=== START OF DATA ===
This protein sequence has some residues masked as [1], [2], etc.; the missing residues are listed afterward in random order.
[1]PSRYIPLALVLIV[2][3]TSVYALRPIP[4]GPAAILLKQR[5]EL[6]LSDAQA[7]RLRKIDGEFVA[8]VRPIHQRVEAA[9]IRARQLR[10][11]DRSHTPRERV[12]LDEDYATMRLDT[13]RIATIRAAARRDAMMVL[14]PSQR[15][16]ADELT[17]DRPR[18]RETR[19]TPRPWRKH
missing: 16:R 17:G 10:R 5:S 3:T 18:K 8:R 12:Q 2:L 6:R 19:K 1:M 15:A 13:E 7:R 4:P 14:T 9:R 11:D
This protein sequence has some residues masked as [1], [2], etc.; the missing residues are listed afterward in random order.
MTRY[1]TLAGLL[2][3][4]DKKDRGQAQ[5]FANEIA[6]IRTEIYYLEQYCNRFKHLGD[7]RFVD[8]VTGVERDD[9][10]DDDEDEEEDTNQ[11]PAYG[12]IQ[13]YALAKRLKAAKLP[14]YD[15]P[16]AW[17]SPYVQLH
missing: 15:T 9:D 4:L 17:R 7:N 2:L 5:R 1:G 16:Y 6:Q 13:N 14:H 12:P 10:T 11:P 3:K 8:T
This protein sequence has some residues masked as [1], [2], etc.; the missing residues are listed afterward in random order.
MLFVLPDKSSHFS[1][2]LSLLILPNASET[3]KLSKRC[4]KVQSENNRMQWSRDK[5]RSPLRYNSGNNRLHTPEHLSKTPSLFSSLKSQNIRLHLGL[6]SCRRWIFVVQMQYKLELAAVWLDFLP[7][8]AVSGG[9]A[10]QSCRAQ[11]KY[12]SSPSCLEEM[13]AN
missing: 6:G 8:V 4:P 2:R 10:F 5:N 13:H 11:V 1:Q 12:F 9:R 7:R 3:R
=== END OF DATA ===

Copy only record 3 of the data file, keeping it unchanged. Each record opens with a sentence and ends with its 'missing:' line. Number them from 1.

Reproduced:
This protein sequence has some residues masked as [1], [2], etc.; the missing residues are listed afterward in random order.
MLFVLPDKSSHFS[1][2]LSLLILPNASET[3]KLSKRC[4]KVQSENNRMQWSRDK[5]RSPLRYNSGNNRLHTPEHLSKTPSLFSSLKSQNIRLHLGL[6]SCRRWIFVVQMQYKLELAAVWLDFLP[7][8]AVSGG[9]A[10]QSCRAQ[11]KY[12]SSPSCLEEM[13]AN
missing: 6:G 8:V 4:P 2:R 10:F 5:N 13:H 11:V 1:Q 12:F 9:R 7:R 3:R